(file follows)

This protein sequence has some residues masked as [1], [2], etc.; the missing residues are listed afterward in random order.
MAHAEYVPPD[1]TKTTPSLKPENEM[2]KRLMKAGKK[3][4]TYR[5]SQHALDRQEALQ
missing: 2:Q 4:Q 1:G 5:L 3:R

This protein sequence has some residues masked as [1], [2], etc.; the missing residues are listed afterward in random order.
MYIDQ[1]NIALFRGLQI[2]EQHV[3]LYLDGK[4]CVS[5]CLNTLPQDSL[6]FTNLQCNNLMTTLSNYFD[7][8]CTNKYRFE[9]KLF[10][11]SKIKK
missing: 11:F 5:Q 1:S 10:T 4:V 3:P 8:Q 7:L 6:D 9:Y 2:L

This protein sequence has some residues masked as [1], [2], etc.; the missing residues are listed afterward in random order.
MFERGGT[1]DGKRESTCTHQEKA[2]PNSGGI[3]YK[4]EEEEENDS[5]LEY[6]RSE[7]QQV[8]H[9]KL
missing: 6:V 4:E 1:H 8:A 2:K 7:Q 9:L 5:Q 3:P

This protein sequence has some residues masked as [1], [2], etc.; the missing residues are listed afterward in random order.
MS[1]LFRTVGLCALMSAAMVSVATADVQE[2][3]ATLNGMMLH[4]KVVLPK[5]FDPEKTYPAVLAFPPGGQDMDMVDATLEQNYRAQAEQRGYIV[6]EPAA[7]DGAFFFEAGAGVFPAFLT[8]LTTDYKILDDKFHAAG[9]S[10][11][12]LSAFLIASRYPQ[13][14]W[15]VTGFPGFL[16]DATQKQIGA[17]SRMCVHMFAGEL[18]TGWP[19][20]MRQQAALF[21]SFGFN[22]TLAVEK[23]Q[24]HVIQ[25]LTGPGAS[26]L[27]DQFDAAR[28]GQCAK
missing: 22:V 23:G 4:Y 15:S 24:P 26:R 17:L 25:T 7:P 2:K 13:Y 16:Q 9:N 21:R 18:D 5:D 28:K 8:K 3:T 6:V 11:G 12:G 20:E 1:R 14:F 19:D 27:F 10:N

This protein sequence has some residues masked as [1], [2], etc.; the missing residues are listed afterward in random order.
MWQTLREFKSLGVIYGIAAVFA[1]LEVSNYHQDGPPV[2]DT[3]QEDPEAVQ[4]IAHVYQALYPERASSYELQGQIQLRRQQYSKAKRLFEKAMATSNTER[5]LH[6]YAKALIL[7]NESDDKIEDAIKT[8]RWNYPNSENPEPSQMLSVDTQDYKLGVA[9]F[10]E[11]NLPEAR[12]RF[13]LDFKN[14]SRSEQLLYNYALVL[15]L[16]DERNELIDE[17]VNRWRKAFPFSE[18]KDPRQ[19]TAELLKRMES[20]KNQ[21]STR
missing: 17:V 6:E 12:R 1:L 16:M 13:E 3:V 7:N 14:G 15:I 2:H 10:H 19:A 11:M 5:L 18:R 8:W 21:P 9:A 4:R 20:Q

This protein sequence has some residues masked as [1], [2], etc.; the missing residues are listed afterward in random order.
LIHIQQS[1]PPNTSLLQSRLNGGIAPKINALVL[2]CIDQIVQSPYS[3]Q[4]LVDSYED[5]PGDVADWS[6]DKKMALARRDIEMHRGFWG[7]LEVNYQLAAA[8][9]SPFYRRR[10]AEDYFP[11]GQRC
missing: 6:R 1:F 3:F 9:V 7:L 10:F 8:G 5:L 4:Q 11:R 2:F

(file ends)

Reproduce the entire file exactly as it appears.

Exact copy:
This protein sequence has some residues masked as [1], [2], etc.; the missing residues are listed afterward in random order.
MAHAEYVPPD[1]TKTTPSLKPENEM[2]KRLMKAGKK[3][4]TYR[5]SQHALDRQEALQ
missing: 2:Q 4:Q 1:G 5:L 3:R

This protein sequence has some residues masked as [1], [2], etc.; the missing residues are listed afterward in random order.
MYIDQ[1]NIALFRGLQI[2]EQHV[3]LYLDGK[4]CVS[5]CLNTLPQDSL[6]FTNLQCNNLMTTLSNYFD[7][8]CTNKYRFE[9]KLF[10][11]SKIKK
missing: 11:F 5:Q 1:S 10:T 4:V 3:P 8:Q 7:L 6:D 9:Y 2:L

This protein sequence has some residues masked as [1], [2], etc.; the missing residues are listed afterward in random order.
MFERGGT[1]DGKRESTCTHQEKA[2]PNSGGI[3]YK[4]EEEEENDS[5]LEY[6]RSE[7]QQV[8]H[9]KL
missing: 6:V 4:E 1:H 8:A 2:K 7:Q 9:L 5:Q 3:P

This protein sequence has some residues masked as [1], [2], etc.; the missing residues are listed afterward in random order.
MS[1]LFRTVGLCALMSAAMVSVATADVQE[2][3]ATLNGMMLH[4]KVVLPK[5]FDPEKTYPAVLAFPPGGQDMDMVDATLEQNYRAQAEQRGYIV[6]EPAA[7]DGAFFFEAGAGVFPAFLT[8]LTTDYKILDDKFHAAG[9]S[10][11][12]LSAFLIASRYPQ[13][14]W[15]VTGFPGFL[16]DATQKQIGA[17]SRMCVHMFAGEL[18]TGWP[19][20]MRQQAALF[21]SFGFN[22]TLAVEK[23]Q[24]HVIQ[25]LTGPGAS[26]L[27]DQFDAAR[28]GQCAK
missing: 22:V 23:G 4:Y 15:S 24:P 26:R 17:L 25:T 7:P 2:K 13:Y 16:Q 9:N 21:R 18:D 5:D 28:K 8:K 3:T 6:V 11:G 12:G 20:E 1:R 14:F 19:D 27:F 10:N

This protein sequence has some residues masked as [1], [2], etc.; the missing residues are listed afterward in random order.
MWQTLREFKSLGVIYGIAAVFA[1]LEVSNYHQDGPPV[2]DT[3]QEDPEAVQ[4]IAHVYQALYPERASSYELQGQIQLRRQQYSKAKRLFEKAMATSNTER[5]LH[6]YAKALIL[7]NESDDKIEDAIKT[8]RWNYPNSENPEPSQMLSVDTQDYKLGVA[9]F[10]E[11]NLPEAR[12]RF[13]LDFKN[14]SRSEQLLYNYALVL[15]L[16]DERNELIDE[17]VNRWRKAFPFSE[18]KDPRQ[19]TAELLKRMES[20]KNQ[21]STR
missing: 17:V 6:E 12:R 1:L 16:M 13:E 3:V 7:N 14:G 15:I 2:H 10:H 19:A 11:M 5:L 18:R 8:W 21:P 9:A 4:R 20:Q

This protein sequence has some residues masked as [1], [2], etc.; the missing residues are listed afterward in random order.
LIHIQQS[1]PPNTSLLQSRLNGGIAPKINALVL[2]CIDQIVQSPYS[3]Q[4]LVDSYED[5]PGDVADWS[6]DKKMALARRDIEMHRGFWG[7]LEVNYQLAAA[8][9]SPFYRRR[10]AEDYFP[11]GQRC
missing: 6:R 1:F 3:F 9:V 7:L 10:F 8:G 5:L 4:Q 11:R 2:F